January 16–22, 2023
Madeline Phillips (she/her) is an actress, poet and fine-art model who overdresses for every occasion. At Brooklyn Poets, she has won Yawp Poem of the Month twice, and most recently tied for runner-up in the 2022 Yawp Poem of the Year contest with the poem below. Her work has been published in Battery Journal’s Uni-Verse Poetry – Prints – Proofs by Visionary Humans, the Marymount Review, Poetry Nook and Distance Yearning, an online quaranzine, for which she has also guest-edited. She has several Instagram accounts, but maybe start with @reign_of_madeline. This month, Phillips will read in the Splash series at Spoonbill & Sugartown Books on January 22 and be a featured poet along with Karl Michael Iglesias at the Brooklyn Poets Friday Night Open on January 27.
The Night My Dog Mazy’s Appetite Came Back
I ordered three cheeseburgers from McDonald’s the cashier’s voice cracked welcome back before taking my order how did he know I hadn’t been home in years missed the bus to Massachusetts almost didn’t make it back in time to buy her dinner My dog sits in plastic somewhere inside my parents’ house she could be buried under a pile of cookbooks and car parts or hiding in one of the backyard Volkswagens we napped in the blue ’67 when we were small her head on my chest both snapped at anyone who tried to brush our hair I miss the living loam of her rain dandruff dirt her breath in my face fresh grass plaque masking tape I chose her from a trailer park in West Virginia somehow we have the same nose the one she sticks through the hole in mom’s garden fence our little fox mom feeds her fresh picked sugar snap peas the same ones dad is too sad to eat on our bike ride in Truro this summer they make him think of her when I left dad wore sunglasses disguised his crying as laughter I pretended to get the joke everything made him laugh that day Mazy barks at me to stop crying she barks and barks I cannot stop once a month I wake up this recurring dream she visits and I forget to feed her or take her out for days imagine a whole weekend in New York City without dinner or sightseeing that pimpled oracle no longer works at McDonald’s none of us know where my dog’s ashes are but tufts of her hang out in the unswept corners of my parents’ house the cobwebs they never clear away the birds’ nest inside their AC unit her DNA still floats in mom’s jar of bloated ticks in soap what is she saving that for I stay in hotel rooms over holidays call home less and less forget not to ask how’s Mazy consider having a child even though all my plants are dead look she is two running away from me dodging cars down the street she will come back if she thinks she’s chasing me I sing to her a song for everything one for peeing in the moonlight one in praise of her tummy its pinkness one for when I cannot find her and it’s dark it’s just her name over and over again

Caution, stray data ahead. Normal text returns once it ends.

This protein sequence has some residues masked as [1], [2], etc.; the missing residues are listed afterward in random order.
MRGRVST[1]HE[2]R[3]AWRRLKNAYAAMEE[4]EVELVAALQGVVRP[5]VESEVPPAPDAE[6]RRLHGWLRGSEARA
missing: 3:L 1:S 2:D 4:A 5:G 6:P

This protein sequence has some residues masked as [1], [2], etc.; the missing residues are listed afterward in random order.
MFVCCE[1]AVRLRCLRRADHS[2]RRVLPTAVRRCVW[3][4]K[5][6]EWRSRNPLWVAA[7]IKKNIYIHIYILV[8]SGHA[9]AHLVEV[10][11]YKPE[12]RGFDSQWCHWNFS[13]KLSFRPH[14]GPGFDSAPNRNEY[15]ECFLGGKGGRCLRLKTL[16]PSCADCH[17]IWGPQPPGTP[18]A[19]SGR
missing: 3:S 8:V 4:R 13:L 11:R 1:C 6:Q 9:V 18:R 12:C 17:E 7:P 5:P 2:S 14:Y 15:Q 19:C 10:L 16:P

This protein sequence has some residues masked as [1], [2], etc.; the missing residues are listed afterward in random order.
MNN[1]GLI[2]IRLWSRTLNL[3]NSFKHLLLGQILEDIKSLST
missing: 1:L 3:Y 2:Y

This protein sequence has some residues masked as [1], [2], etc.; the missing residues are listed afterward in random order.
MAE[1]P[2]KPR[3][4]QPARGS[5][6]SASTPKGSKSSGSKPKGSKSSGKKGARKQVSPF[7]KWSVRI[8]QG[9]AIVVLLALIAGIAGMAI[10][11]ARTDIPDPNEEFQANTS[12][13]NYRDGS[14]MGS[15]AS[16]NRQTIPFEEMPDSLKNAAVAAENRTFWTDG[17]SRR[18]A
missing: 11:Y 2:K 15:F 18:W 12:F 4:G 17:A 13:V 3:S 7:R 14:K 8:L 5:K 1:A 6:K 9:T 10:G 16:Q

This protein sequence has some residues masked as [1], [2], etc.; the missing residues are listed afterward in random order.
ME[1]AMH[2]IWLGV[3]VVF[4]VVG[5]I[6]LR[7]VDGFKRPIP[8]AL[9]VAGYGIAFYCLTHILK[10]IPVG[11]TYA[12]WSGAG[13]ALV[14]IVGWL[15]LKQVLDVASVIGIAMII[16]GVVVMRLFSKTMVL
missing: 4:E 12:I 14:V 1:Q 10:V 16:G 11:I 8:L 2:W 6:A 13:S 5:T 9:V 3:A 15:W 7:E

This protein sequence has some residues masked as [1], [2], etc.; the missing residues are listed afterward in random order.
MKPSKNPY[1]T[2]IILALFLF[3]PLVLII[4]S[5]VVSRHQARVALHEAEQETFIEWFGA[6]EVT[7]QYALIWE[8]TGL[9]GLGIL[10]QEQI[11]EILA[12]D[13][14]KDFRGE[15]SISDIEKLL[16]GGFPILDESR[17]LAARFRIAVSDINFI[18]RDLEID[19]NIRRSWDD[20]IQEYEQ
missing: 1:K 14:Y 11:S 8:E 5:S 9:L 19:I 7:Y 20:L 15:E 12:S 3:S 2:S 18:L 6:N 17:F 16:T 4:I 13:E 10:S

Tell us about the making of this poem.
“The Night My Dog Mazy’s Appetite Came Back” came out of “The Lying Room,” a Brooklyn Poets workshop led by Carlie Hoffman, which explored how poets alter details to tell the truth better. The second week, we read “As Long as She Likes” by Ellen Bass. Taking inspiration from Bass, Carlie’s prompt asked us to conjure someone we missed in a poem. My family dog Mazy lived for seventeen years and was basically my sister (I’m an only child). For reasons I may reveal in future poems, my relationship to my childhood home has grown increasingly fraught the longer I’ve lived away from it. When we were forced to put Mazy to sleep in 2018, my parents and I were able to come together emotionally for the first time in years, which felt very healing. I feel our relationship is the healthiest it’s ever been now, and yet, the boundaries that have improved our connection since Mazy’s death have also created a nuanced distance. I feel very vulnerable sharing this poem because it’s the first time I’ve articulated the grief I feel around my sense of home and family in my work. When I shared this poem with my partner, he said, “I like how at a certain point the poem isn’t about Mazy anymore,” and in a way he’s right, because my attempt to conjure Mazy depicts her as the center of my family’s bond and hints at how her loss has altered it. She’s like the glue in the collage. My writing process is very similar to collage, actually. The visual form feels as vital as the content because the way they layer together informs how the poem is read aloud. I use negative space and specific line breaks to create breaths and pauses that build on the rhythm of the words. The above poem is presented in a dynamic field where the original caesuras are condensed and some of the line breaks may vary, but the overall look is preserved. I’m thankful to my workshop cohort, whose feedback helped me get out of my own way and allow the images to speak for themselves!